Commentaries

Tuesday, April 25, 2017

THE BERLIN SYNDROME



NO EMPATHY FOR BIMBO

Film Review by Fiore 


Now that he is dead, it is very chic in film schools to belittle Syd Field and the three-act screenplay.  The more progressive instructors and mindless students deviate from his model, however, the more alarmingly uneventful the films are.

One of Field’s first tenants was the importance of grabbing the viewer within the first ten pages of script.  This is equal to the first ten minutes of the film.  This is done in two fashions; either with an action sequence, or the introduction of an interesting character.  THE BERLIN SYNDROME, a new thriller from Director Cate Shortland, attempts the latter and fails miserably.  The character introduced is not empathetic and certainly not one any audience would care about.   She is introduced not in the first ten pages, but rather the first 34 pages.  It’s far too long to wait for someone uninteresting. 

The script is based on a book of the same name, written by Melanie Joosten.  Screenwriter Shaun Grant uses over a half-hour of film time to establish the film’s main conflict.  That’s a grueling half hour of plodding storyline before anything becomes remotely interesting.
To keep the viewer amused for those thirty minutes, Grant attempts to introduce a fascinating character; but instead, presents a loose morals tramp who will only have empathy from the whores on Seventh Avenue.

Teresa Palmer plays Clare, an Australian photographer who arrives in Berlin for holiday, supposedly to photograph the city’s architecture.  Within her first moments in Berlin, it is apparent she is on a trim expedition.  She arrives at her hotel, only to crash a rooftop party.  She drinks herself into a smooth buzz and attempts to put the make on every guy in attendance.  Unfortunately for Clare, it is a couple’s party and she is unable to pry any guy from his gal.  She is left alone at the end of the evening, and is obviously peeved.  So peeved, she rises the next morning, flirts and seduces the first stud she sees, who is Andi, played by Max Riemelt.  Andi is deeply disturbed, and proceeds to abduct and hold Clare prisoner.  THE BERLIN SYNDROME details her attempts at escape from a man who falsely idolizes her.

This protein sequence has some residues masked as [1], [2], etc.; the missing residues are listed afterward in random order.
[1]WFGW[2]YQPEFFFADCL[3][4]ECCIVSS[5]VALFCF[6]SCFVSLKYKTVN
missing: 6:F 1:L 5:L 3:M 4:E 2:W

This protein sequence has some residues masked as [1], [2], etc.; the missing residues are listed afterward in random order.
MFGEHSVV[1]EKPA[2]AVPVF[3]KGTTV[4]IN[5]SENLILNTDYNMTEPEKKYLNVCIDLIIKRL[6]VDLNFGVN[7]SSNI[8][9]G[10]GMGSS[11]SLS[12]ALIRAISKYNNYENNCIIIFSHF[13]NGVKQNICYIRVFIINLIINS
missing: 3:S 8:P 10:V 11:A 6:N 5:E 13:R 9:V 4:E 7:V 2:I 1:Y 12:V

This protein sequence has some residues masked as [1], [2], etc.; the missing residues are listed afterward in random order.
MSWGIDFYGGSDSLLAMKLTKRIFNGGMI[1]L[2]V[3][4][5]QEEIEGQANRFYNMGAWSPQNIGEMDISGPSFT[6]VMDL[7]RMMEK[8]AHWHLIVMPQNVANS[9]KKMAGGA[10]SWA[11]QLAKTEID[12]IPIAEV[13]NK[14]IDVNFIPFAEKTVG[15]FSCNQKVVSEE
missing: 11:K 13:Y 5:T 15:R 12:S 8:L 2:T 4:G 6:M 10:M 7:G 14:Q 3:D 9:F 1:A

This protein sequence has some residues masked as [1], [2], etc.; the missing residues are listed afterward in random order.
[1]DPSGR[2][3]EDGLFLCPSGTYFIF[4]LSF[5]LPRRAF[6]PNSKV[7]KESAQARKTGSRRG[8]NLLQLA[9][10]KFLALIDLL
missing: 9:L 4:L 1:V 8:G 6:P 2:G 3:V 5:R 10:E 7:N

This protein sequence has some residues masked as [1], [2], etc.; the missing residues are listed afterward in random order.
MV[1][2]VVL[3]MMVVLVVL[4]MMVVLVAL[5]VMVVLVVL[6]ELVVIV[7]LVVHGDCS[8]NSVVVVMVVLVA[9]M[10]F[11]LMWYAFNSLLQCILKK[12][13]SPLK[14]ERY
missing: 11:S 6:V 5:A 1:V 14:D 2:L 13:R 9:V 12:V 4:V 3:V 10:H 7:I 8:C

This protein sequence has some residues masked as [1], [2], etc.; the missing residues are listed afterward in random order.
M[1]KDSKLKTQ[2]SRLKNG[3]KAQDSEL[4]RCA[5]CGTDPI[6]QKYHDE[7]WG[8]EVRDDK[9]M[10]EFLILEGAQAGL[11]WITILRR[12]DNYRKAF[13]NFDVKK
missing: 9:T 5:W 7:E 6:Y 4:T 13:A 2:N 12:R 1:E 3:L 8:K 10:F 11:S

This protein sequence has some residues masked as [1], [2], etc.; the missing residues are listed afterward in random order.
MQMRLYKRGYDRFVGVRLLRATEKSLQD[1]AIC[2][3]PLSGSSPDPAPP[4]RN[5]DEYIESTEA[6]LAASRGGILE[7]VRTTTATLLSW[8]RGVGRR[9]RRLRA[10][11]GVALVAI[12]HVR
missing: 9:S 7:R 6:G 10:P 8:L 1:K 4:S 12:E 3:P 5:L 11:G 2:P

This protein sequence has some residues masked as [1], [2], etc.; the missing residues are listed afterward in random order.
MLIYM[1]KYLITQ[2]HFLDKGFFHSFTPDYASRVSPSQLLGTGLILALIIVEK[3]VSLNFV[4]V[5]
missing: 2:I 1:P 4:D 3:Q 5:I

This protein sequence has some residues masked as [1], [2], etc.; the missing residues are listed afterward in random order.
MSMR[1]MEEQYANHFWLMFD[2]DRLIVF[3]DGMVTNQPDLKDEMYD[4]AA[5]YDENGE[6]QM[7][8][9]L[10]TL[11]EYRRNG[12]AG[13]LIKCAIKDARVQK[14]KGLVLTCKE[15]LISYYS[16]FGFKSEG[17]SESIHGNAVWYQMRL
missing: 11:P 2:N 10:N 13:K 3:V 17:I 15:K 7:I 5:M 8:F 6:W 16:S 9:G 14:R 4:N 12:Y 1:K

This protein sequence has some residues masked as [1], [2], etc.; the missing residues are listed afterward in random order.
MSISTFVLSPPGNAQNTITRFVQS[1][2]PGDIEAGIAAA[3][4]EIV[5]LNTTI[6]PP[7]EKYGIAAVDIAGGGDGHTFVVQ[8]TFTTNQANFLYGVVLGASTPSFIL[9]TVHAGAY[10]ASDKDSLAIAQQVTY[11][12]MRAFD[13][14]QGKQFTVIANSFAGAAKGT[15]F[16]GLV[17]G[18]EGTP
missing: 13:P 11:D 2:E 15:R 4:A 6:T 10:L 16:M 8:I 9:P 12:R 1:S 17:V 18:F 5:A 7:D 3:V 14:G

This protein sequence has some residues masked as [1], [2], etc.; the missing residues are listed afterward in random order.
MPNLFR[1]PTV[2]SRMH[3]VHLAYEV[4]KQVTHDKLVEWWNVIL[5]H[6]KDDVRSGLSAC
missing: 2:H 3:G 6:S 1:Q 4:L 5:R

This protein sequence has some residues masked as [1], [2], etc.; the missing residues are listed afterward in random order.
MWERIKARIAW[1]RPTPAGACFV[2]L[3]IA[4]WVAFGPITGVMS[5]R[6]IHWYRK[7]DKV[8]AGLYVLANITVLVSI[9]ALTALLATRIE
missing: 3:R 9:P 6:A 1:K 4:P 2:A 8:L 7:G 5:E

Clare is a character of questionable moral fiber, who makes exceptionally bad decisions.  Since decisions have consequences, it is difficult to empathize with Clare.  This leaves THE BERLIN SYNDROME with no likable protagonist.  In fact, Riemelt does such a fine job playing Andi, there is more sympathy for his character, and he is a looney.

1.1        KEY SCENES TO LOOK FOR:

1.      THE SCREWDRIVER
2.      DADDY’S DEAD



Let’s take a look at the report card for THE BERLIN SYNDROME:

1.2       ACTING = C

1.3       CINEMATOGRAPHY = C

1.4      SOUND/MUSIC = C

1.5       EDITING = D

1.6      LIGHTING = D

1.7       SCRIPT = D

1.8      SFX = C

1.9      ACTION = D



Technically, there is nothing to salvage THE BERLIN SYNDROME.  It is shot in relatively poor light, giving a washed out look to the movie.  It seems this was not done as a mood setting cinematic ploy, but rather because there was no budget for post, and the original shooting crew did not compensate for the lack of budget.

THE BERLIN SYNDROME is entirely too long.  It is a relatively simple tale, easily told in ninety minutes, but too much of it is spent attempting to elicit empathy for a weak character.



The film is currently released in select cities, but Pittsburgh is not one of them.  You can, however, see it on Video On Demand (VOD).  It would be worth a view for psychology majors or feministas with a warped sense of the Woman Warrior Agenda.




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